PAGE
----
A Warning Sign on Italy's Euro Membership
(Bloomberg Opinion) -- Italian government bond yields hit four-year highs this week, which is hardly surprising after the country’s unexpected proposal for a bigger-than-expected budget deficit. At the 10-year maturity, the widening spread to German bonds shows the anxiety around the fiscal outlook:
But we mustn’t forget the other investor concern expressed in the spread: That of the government’s ambivalence toward Italy’s euro membership and its potential “Plan B” to reintroduce the Lira. It would certainly be useful to assess how markets are pricing this risk, especially given the possible contagion impact on other euro-zone countries – and the euro itself.
When looking at the spread, there’s obviously a lot of overlap between how it reflects the risk of a debt restructuring and that of a re-denomination of Italy’s currency. A sovereign default might very well create pressure to break away from the euro. So teasing them apart is challenging. But sovereign Credit Default Swaps (CDSs), an insurance policy on bonds being paid out in full, provide some clues on the relative importance of the two threats. They indicate that parts of the financial markets are becoming more eager to protect themselves against a so-called “Ital-exit.”
The 2003 vintage of sovereign CDS contracts promises to pay back the face value of government bonds in the event of a debt restructuring. The 2014 version offers additional protection against the risk that the defaulted bonds may also be converted into a currency other than the euro. So the price difference between 2014 and 2003 CDSs with the same maturity shows the extra insurance premium investors are willing to pay for protection against a currency re-denomination.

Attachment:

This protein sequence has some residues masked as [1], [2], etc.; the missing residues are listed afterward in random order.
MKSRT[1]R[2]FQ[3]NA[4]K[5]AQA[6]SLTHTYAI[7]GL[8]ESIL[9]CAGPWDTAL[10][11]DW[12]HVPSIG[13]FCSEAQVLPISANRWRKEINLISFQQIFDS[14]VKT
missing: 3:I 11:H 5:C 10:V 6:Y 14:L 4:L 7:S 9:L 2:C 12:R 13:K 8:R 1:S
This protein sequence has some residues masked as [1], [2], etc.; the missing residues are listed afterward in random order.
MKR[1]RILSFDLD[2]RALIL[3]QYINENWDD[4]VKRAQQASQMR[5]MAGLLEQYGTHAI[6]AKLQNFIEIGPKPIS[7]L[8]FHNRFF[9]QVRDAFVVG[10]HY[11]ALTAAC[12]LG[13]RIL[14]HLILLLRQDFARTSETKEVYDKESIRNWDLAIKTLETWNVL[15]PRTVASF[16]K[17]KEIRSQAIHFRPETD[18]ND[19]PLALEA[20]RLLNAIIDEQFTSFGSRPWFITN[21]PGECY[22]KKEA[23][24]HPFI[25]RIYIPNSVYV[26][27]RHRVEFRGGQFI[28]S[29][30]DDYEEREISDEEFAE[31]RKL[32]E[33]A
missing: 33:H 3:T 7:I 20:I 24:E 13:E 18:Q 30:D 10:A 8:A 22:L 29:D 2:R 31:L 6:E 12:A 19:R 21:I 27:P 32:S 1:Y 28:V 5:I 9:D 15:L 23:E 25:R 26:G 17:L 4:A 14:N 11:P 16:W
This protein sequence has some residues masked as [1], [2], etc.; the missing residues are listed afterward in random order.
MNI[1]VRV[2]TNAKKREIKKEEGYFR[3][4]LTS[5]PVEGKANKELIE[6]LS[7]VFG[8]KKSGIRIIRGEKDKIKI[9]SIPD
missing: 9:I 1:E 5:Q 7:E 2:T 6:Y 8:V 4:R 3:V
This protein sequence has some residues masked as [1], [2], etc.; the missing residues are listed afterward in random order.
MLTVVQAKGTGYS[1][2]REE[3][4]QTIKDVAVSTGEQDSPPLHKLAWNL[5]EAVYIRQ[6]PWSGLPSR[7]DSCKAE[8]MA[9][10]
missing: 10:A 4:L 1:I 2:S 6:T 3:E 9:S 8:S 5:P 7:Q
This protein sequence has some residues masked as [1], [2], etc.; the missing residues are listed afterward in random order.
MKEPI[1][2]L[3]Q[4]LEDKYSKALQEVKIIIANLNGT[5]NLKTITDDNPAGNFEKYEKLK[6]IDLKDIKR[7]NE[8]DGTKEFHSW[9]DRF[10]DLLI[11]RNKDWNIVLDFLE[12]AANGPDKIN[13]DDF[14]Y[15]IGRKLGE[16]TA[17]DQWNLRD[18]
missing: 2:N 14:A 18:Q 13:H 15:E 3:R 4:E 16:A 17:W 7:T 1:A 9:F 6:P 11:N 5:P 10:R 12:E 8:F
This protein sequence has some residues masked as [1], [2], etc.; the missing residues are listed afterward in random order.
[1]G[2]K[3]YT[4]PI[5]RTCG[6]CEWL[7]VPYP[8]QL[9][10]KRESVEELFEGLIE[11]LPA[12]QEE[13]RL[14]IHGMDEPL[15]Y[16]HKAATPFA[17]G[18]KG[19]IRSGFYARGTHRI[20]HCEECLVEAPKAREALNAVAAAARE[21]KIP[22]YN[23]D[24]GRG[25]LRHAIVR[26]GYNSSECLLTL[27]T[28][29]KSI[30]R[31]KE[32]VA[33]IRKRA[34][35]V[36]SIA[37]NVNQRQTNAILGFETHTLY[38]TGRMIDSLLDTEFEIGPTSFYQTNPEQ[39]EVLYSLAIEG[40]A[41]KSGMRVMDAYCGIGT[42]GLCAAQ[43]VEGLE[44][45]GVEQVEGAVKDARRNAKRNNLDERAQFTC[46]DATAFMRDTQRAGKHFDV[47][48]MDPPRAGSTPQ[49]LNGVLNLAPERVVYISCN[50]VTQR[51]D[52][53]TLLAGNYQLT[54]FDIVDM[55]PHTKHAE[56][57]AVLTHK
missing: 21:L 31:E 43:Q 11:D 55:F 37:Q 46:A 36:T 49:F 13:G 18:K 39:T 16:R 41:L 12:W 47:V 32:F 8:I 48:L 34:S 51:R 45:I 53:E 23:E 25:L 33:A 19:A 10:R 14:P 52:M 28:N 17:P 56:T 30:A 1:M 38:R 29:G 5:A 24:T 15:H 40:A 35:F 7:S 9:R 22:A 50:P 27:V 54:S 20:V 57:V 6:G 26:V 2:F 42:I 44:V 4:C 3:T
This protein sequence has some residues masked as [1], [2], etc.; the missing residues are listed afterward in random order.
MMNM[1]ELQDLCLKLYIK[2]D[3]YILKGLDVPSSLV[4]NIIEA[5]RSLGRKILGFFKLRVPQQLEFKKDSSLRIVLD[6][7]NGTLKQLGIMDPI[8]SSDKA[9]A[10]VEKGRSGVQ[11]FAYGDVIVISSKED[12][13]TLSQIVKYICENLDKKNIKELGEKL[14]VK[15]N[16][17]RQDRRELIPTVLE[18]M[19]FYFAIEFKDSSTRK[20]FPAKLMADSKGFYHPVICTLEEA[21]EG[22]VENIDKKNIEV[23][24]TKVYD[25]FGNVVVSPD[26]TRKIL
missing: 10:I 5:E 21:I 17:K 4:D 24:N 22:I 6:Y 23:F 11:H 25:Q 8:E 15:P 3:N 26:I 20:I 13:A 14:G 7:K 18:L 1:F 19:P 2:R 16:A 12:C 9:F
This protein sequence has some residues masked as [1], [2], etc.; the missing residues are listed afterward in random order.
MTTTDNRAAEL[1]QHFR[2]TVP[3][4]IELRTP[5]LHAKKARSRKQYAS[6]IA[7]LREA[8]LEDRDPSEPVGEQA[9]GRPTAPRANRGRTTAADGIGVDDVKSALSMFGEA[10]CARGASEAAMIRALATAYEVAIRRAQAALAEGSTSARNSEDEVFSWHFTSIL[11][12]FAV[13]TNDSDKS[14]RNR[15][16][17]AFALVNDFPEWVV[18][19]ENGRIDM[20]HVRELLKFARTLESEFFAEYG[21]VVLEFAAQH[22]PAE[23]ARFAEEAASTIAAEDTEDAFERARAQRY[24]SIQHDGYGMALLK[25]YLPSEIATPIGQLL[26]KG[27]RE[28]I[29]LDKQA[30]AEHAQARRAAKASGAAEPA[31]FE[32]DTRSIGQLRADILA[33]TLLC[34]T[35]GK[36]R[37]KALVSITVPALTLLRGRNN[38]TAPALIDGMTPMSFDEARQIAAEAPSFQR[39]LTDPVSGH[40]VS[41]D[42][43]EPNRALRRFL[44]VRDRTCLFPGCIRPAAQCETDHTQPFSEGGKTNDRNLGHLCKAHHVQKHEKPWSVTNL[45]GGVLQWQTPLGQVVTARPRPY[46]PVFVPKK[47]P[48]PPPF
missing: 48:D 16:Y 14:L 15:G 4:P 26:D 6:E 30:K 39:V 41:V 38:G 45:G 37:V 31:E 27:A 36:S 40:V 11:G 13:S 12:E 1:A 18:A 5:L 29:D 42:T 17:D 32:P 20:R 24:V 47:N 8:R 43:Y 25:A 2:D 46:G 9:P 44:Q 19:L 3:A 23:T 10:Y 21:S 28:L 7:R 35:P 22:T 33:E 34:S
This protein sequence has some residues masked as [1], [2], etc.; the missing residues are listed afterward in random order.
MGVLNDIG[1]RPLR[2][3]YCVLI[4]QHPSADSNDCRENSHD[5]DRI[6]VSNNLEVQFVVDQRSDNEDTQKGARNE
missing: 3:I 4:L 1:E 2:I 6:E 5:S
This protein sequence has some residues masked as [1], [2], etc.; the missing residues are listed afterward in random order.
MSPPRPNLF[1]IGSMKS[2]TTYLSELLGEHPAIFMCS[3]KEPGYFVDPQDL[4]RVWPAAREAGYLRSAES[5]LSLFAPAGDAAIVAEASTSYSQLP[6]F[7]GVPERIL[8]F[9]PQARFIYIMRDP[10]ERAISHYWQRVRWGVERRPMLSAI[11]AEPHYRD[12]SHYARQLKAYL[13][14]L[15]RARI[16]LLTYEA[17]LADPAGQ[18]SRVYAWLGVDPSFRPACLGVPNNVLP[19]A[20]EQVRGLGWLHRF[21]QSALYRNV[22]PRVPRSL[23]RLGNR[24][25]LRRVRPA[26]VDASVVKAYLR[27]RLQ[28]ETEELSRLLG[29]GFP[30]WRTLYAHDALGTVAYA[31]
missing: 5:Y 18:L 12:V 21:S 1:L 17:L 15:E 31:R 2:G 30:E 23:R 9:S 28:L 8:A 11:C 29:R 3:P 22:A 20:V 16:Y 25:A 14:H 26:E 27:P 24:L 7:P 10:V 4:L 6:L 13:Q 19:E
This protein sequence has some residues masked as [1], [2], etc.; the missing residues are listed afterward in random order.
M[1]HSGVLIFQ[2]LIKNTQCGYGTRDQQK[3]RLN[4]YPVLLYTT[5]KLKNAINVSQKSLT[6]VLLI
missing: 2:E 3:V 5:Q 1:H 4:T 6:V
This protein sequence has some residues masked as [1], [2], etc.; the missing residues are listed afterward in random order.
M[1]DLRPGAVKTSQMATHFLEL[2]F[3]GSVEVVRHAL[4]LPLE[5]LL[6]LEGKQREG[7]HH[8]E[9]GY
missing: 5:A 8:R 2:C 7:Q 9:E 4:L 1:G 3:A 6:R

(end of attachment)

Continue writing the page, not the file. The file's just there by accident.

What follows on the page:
The price of the two CDS vintages usually moves in lockstep. After all, they both cover the same risk of default. Since last April, though, the price of the 2014 CDSs has risen faster than its counterpart (see the chart below,) suggesting a higher demand to protect Italian investments against a currency conversion. Indeed, about half the increase in the cost of insuring exposure to Italian government bonds in recent months appears associated with the risk of a return to the Lira.
It’s not the first time that “convertibility risk” has resurfaced in the euro area since the 2011-2012 sovereign debt crisis. Just before the French presidential elections in 2017, investors worried that a Marine Le Pen victory would call into question the country’s monetary union membership. The sovereign CDS market reflected this concern, with the price differential widening between 2014 and 2003 CDS vintages on French debt, a similar phenomenon to the one seen in Italy recently. That, in turn, was reflected in bond yields across the entire single currency area, particularly in the southern European countries.